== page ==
No show launched with higher hopes than Private Practice.
A spinoff of the hugely popular Grey's Anatomy with one of its best characters, Addison Montgomery (Kate Walsh), leading the way.
How could it not be a smash it?
The result, so far, as been okay. But just okay.
Despite a great cast that included a number of proven stars — Tim Daly, Amy Brenneman, Audra McDonald and Taye Diggs — the show seemed to flail, trying to find itself in its strike-shortened first season.
The Addison-moves-to-LA theme alone couldn't make this show a hit - but can a re-tooled Private Practice thrive in its second season?
"For me, it was about delineating sort of what the medicine of Private Practice is versus what the medicine of Grey's Anatomy is," said creator and executive producer Shonda Rhimes.
"Grey's Anatomy is all about the surgery, and Private Practice — this season we're honing in on really making it a show that the stories tell more of the ethical dilemmas that our doctors have to face."
After all, Addison is a surgeon, so there has to be some surgery. But Shonda Rhimes says there's much more in store.
"There's very high stakes in terms of the medicine of people's everyday lives that raises questions about sort of what-would-you-do-if-you-were-in-that-situation things that cause debate and conflict and are very interesting."
Certainly, Rhimes is trying to push the show in that direction.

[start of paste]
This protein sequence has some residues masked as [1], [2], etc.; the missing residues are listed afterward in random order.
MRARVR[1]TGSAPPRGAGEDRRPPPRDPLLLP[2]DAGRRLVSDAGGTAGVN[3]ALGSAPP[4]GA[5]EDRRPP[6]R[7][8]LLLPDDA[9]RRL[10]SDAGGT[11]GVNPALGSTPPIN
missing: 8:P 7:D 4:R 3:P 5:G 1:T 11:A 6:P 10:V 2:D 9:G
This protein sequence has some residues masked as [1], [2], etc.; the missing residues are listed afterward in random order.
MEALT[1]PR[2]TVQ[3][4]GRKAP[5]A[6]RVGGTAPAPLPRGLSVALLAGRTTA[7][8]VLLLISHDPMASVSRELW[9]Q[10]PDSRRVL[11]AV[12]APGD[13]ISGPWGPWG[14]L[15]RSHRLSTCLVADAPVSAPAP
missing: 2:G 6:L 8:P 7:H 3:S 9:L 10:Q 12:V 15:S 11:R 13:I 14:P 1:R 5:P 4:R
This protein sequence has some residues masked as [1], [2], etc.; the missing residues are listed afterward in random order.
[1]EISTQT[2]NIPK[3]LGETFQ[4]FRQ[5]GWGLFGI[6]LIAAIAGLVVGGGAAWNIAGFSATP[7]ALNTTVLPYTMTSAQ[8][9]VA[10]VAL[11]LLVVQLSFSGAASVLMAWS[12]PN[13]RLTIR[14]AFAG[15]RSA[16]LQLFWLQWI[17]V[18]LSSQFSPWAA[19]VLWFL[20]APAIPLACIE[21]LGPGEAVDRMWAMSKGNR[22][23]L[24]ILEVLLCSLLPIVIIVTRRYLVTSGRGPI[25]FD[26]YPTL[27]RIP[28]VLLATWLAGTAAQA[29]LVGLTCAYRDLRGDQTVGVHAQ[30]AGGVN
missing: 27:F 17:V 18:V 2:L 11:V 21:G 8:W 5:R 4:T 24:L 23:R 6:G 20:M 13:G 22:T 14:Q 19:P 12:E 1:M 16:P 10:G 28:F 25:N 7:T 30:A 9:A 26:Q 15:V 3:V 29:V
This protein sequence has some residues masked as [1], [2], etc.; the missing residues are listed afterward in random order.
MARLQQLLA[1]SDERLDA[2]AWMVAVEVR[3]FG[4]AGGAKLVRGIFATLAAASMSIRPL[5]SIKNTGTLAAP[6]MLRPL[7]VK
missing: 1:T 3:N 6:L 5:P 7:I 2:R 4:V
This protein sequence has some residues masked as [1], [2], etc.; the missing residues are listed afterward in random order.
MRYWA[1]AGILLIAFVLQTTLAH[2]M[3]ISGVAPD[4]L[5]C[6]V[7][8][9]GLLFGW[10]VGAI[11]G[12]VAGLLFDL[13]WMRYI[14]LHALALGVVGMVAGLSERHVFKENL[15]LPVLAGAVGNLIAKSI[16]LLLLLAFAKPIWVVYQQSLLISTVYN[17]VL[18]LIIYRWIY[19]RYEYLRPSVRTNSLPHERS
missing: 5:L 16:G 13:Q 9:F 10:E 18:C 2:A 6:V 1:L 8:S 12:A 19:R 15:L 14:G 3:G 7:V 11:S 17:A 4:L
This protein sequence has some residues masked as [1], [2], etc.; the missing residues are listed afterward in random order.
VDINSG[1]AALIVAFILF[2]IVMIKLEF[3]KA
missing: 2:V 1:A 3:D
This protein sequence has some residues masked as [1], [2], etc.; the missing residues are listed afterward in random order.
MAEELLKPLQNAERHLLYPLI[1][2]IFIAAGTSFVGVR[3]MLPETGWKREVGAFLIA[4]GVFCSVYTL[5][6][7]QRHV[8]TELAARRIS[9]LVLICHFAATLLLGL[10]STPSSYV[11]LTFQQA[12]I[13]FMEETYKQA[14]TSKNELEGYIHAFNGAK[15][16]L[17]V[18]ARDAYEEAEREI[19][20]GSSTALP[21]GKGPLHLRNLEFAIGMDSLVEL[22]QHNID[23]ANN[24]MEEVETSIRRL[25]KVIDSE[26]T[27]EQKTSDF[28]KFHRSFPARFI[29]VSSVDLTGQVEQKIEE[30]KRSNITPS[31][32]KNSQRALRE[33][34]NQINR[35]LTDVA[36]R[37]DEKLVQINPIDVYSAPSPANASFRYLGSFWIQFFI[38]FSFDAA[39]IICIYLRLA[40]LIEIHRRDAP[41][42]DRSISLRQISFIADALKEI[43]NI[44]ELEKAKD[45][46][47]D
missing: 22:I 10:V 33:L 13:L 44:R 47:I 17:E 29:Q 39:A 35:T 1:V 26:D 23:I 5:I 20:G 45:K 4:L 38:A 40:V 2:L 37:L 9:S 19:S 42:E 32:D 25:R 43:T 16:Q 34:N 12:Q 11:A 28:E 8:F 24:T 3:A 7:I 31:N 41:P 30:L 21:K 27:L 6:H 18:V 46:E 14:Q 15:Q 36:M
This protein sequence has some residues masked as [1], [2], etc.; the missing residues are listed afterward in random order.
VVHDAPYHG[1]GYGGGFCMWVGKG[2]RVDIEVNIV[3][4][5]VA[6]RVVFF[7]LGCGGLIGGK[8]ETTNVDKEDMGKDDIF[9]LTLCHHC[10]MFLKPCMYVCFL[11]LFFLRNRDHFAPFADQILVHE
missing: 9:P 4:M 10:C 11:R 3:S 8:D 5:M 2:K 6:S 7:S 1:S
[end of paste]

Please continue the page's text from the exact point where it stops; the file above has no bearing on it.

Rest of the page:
The Season 2 premiere (set for September 25) includes a story about parents who conceive a baby as a donor to save the life of the child they already have.
Of course, that's been done several times before on various shows.
There's apparently also a conscious attempt to make the Private Practice characters a bit more relatable. Let's just say they're not going to be quite a rich as they were in Season 1.
Cast members weren't happy when the strike cut their first season to just nine episodes, but they think the long layoff has given Rhimes a chance to "find" the show.
"Obviously, we didn't want the interruption," Walsh said. "But then, in the end, the scripts are so great and strong this year."
"I feel like it's starting over in a good way," said Daly (Dr. Pete Wilder). "When you do series television, there's always a period where you're trying to find the show. When we stopped, we were kind of trying to find the show. And I think we have taken a big leap in terms of where we started this year."
Continue reading this article in the Deseret News ...